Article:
Image: Men guilty of armored car heist
Mary Ann Chastain  /  AP
Five of the six men involved in one of the biggest armored car heists in U.S. history attend a sentencing hearing on Aug. 10. From left are Kelby Blakney, talking with Dominic Lyde, Dominque Blakney and Darryl Frierson. In the back, blocked by Lyde, is Jeremy Mc Phail.
updated 8/24/2009 6:51:22 PM ET 2009-08-24T22:51:22

Five young men who staged one of the largest armored car heists in U.S. history, then spent their loot on strippers, Mother's Day gifts and other luxuries were denied pleas for mercy Monday and ordered to spend at least 25 years in prison.

Calling the $9.8 million robbery an unjustifiable crime, South Carolina judge Michelle Childs sentenced three of the men to at least 25 years each in prison for armed robbery, kidnapping, assault and battery, and conspiracy. A fourth man was sentenced to three years for conspiracy, and the judge refused to reduce 25-year sentences for two others convicted.

'Serious matter here'
"We've got a serious matter here," Childs said, pointing to a South Carolina law she says declares that "the hands of one are the hands of all."

Jeremy McPhail, 21, of Society Hill, was sentenced to 25 years and Dominic Lyde, 24, of Darlington, was sentenced to 28 years. Darryl Frierson, 23, was sentenced to 30 years, plus a consecutive five years.

The judge also denied a request to reduce 25-year sentences for Domonique Blakney, 21, and Kelby Blakney, 22, both of Darlington. Another man, 23-year-old Paul Whitaker, of Sumter, who initially cooperated with investigators, was sentenced to three years for conspiracy. All had pleaded guilty in the heist.

One of the men bowed his head for most of the hearing, while the others showed little emotion as each stepped forward to be given his sentence. Many family members wept as the sentences were given to the men, four of whom were college students at the time of the holdup.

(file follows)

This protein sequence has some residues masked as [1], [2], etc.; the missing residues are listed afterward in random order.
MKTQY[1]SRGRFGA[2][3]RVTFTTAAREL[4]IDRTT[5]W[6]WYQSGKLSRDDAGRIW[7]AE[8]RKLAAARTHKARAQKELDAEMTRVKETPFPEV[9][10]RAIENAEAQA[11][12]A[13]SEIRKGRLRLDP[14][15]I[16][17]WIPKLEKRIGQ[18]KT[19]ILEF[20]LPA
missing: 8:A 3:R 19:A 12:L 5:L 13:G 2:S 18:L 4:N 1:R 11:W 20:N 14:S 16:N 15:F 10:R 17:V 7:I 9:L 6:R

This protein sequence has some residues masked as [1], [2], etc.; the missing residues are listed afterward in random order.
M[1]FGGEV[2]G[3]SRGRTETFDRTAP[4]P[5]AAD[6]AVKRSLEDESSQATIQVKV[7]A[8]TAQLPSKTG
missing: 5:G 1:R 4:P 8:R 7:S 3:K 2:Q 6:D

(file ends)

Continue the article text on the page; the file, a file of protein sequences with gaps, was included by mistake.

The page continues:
Prosecutors called the heist a well-thought out plan that led to the beating of a guard left bloody and bound on a secluded road beside a strawberry patch in Columbia in 2007. Defense attorneys and relatives insisted that the men are misguided youth, not scheming criminals.

"He's a person that — once he recognizes he's made a mistake — he makes a change in his life," Gail McPhail, the mother of one of the men, said during a hearing earlier this month. "I believe he has greatness in him."

Sloppy crime
The crime was sloppy and the cover-up quickly discovered. The men didn't even bring enough garbage bags to haul away all the $18 million in the armored car, defense attorneys said. More than half of the money they stole remains missing.

Prosecutors had a different view. They said the Express Teller Services car was stopped at a gas station to refuel when two men wielding weapons overpowered a guard. The armored car was driven to a dirt road where two other men waited in a second vehicle to unload the money.

"This isn't two guys that knocked over granddad's liquor store — there's a lot more to it than that," prosecutor Dan Goldberg said. "It was a well-thought out, calculated plan. Each person involved had their own role."

Underestimating the amount of their score, the men only made off with a little more than half of the money. They left one guard badly beaten, duct taped with broken bones and knocked out teeth, while the other guard — whom authorities have called the mastermind of the heist — appeared unharmed.

Money blown on strippers, tattoos
For a week, the men spent money on strippers, tennis shoes, tattoos, electronics, used cars — even Mother's Day gifts.

Investigators said they were immediately suspicious of the overly descriptive account of the robbery given by Frierson, who was initially considered a victim. He failed a polygraph test and deputies began to question his friend, Whitaker, and the other men.

All but one of the six men were arrested about a week after the heist. Nine months later, Lyde was arrested in North Carolina.

Family members say many of the men once volunteered in their communities, helped raise their siblings and aspired to be college graduates despite growing up in rough neighborhoods. One was a college athlete, another a sensitive father who turned to cocaine and alcohol after ending his relationship with the mother of his young daughter.

"He made a mistake," Darryl Frierson's father said. "They all made mistakes. ... But take me, please don't take my son. Don't take him away from his daughter."

While those who defend them try to downplay the amount of money stolen in the robbery, the FBI has said the Columbia armored car heist is now the third-largest in U.S. history.

"Thankfully, these cases are few and far between," said Stephen Emmett, an FBI spokesman. "Law enforcement has shown time and again its commitment with going after these. They're not easy to get away with."

Goldberg said after the hearing that the sentences were fair.

"It's hard to ignore the gravity to what took place," he said.

Copyright 2009 The Associated Press. All rights reserved. This material may not be published, broadcast, rewritten or redistributed.

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